So, it’s my wedding anniversary today … 15 years. I’m not sure what that one is. One year is paper, 25 silver, 50 gold etc. Maybe 15 years is the Taser anniversary.
Anyway, my secret to a good marriage? A good life insurance policy. It keeps him on his toes.
UPDATE: So I now know that the 15-year anniversary is either watches, or if you follow the more traditional option, crystal. Thanks Dan. But why can’t it be something good, like the tequilla anniversary?
Is it wrong that I really, really, REALLY want one of these uber-slingshot things?
I suppose the fact that I’m not going to buy one is a sign that maybe I’m growing up. Or maybe it’s just that I know I’d not be able to help myself and would use anyone and everyone for target practice. It would make the morning news meetings interesting though …
With the awful events happening in Christchurch, now is probably a damn good time to think about survival kits.
We all get loaded up with good intentions from time to time (usually when there’s been an earthquake) and say we’re going to put one together but few of us do. So stop procastinating!
The September 4 quake last year gave many a push to get moving but just in case you don’t have one, here’s the list of recommended items from the Civil Defence website:
Torch with spare batteries or a self-charging torch
Radio with spare batteries
Wind and waterproof clothing, sun hats, and strong outdoor shoes.
First aid kit and essential medicines
Blankets or sleeping bags
Toilet paper and large rubbish bags for your emergency toilet
Face and dust masks
Check all batteries every three months. Battery powered lighting is the safest and easiest. Do not use candles as they can tip over in earthquake aftershocks or in a gust of wind. Do not use kerosene lamps, which require a great deal of ventilation and are not designed for indoor use.
Food and water for at least three days
Non-perishable food (canned or dried food)
Food, formula and drinks for babies and small children
Water for drinking. At least 3 litres per person, per day
Water for washing and cooking
A primus or gas barbeque to cook on
A can opener
Check and replace food and water every twelve months. Consider stocking a two-week supply of food and water for prolonged emergencies such as a pandemic.
It’s been a chaotic week, with the massive earthquake in Christchurch.
It’s heartbreaking seeing the image of a city I’m so familiar with in ruins. And knowing that so many are suffering right now.
Christchurch is my second favourite place in New Zealand (hey, I’m a Southland girl born and bred so there’s nowhere that will take the No 1 spot from my home town) and it’s almost unbelievable that this could be happening.
I say almost because like so many others, I have friends and family in the middle of all that suffering: many of them have lost homes. Several are injured. At least one has suffered a worse loss.
Right now, the death toll is 145 and expected to grow considerably.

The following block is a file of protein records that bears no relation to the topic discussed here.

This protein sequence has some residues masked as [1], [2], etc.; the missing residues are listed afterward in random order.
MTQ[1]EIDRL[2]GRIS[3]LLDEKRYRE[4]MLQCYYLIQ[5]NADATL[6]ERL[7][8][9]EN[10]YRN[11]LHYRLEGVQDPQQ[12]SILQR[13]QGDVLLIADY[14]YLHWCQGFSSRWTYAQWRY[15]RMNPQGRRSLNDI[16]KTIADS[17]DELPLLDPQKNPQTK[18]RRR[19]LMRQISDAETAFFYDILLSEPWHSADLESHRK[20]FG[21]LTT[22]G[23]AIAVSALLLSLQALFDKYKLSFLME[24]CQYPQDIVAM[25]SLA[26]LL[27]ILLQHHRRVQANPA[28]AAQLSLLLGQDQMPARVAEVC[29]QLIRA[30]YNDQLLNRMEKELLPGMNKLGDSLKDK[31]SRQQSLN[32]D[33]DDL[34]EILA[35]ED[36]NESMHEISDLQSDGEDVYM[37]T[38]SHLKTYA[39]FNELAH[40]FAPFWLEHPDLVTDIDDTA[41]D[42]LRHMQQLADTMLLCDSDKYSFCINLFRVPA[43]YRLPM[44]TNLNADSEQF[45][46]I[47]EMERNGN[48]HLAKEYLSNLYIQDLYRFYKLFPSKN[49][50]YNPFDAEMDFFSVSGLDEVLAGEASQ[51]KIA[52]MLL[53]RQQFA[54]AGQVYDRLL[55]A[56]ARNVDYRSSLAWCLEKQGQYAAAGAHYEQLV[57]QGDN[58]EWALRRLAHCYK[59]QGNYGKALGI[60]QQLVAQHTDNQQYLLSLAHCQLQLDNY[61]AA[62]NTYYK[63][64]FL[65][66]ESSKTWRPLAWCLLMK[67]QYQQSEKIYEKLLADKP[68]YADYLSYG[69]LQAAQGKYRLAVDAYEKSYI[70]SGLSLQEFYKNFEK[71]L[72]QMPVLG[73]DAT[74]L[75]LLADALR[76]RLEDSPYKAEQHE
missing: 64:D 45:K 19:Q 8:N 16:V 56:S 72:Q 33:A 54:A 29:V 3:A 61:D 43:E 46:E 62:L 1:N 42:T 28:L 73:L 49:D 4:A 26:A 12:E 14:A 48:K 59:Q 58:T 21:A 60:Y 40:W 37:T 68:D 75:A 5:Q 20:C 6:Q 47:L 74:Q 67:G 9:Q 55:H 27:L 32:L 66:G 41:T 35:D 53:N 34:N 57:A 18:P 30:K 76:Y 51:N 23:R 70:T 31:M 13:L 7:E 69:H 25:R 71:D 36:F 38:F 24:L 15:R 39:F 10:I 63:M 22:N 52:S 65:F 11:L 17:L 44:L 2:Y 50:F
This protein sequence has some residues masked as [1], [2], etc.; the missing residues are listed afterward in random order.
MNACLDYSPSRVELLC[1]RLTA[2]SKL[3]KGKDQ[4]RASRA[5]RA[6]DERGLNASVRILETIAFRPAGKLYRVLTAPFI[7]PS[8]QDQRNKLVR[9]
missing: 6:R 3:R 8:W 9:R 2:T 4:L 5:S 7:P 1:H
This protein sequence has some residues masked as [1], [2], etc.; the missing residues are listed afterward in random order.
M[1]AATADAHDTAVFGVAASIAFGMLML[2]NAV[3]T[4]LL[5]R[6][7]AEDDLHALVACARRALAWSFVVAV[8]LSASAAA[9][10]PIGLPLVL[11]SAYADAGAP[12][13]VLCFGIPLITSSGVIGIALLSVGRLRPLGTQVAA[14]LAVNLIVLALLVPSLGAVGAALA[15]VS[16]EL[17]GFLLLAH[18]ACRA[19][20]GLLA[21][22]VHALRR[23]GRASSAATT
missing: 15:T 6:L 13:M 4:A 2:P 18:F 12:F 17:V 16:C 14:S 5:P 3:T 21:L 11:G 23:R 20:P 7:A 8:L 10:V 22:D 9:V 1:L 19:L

It’s been a long week for those of us in the media, bringing the news of what has been happening to a nation that is in shock. However, as tired as was by the end of the week, I’m sure it was nothing on the weariness being felt by those who are currently digging through the rubble of what is left of inner-city Christchurch in the hope of finding survivors.
Sadly, that hasn’t happened for more than three days.
However, while we’ve all been disgusted by the actions of those who have stolen emergency power generators and attempted to loot businesses hit by this quake, it’s worth remembering that those scum-sucking fucktards are very much in the minority. For the most part, Cantabrians have been supporting one another and doing all they can to help those who are in need: including so many ordinary every day people putting their own lives on the line in an attempt to help the trapped and injured in the minutes immediately after the quake.
And the rest of New Zealand has also rallied around, donating cash, clothes, food and manpower.
And it’s also good to see that people have managed to retain that down-to-earth Kiwi way of looking at things, like Don’s neighbour in the video below. I’m sure that (like me) you’ve seen so much footage of devastation and destruction that it’s hard to get your head around it. Here’s something that might just make you smile. It’s new reporting, Kiwi style.
Ah, another day in paradise. Today started out foggy and dreary. Have you ever wondered if fog is just a cloud that was too fecking lazy to get up in the morning?
But I digress. After a chilly-ish and dampish start the day ended up pretty good. Very good in fact. Probably even hotter than yesterday.
And now, at nearly 10.30 at night, it seems to be getting hotter.
Norman the Newbie Cat seems to magnify her attacks of insanity as the temperature. It could simply be co-incidence, but it could also be heat-related. We’re sitting in my home office right now, I’m trying to type as she does laps around my desk chasing moths and Seymour the Wonder Cat sits on the windowsill with a look of disgust on his face.
please feck off. I don’t know why but I’ve suddenly been inundated by spam comments from designerbagss.org (the not linking was on purpose, I really don’t want anyone going to their site because they are hairy arsed pirates of the interweb, however if you’re looking for someone to sign up for gay porn sites or a goat-appreciation society, it would appear DESIGNERBAGSS.ORG@domainsbyproxy.com is the email addy used on behalf of the registrant).
I live in the deep south of New Zealand, where smelly dairy cows are taking over from sheep in the livestock stakes. My hometown is the small but perfectly formed city of Invercargill, which is also the hometown of the original boy racer, Burt Munro. Find out more about me here.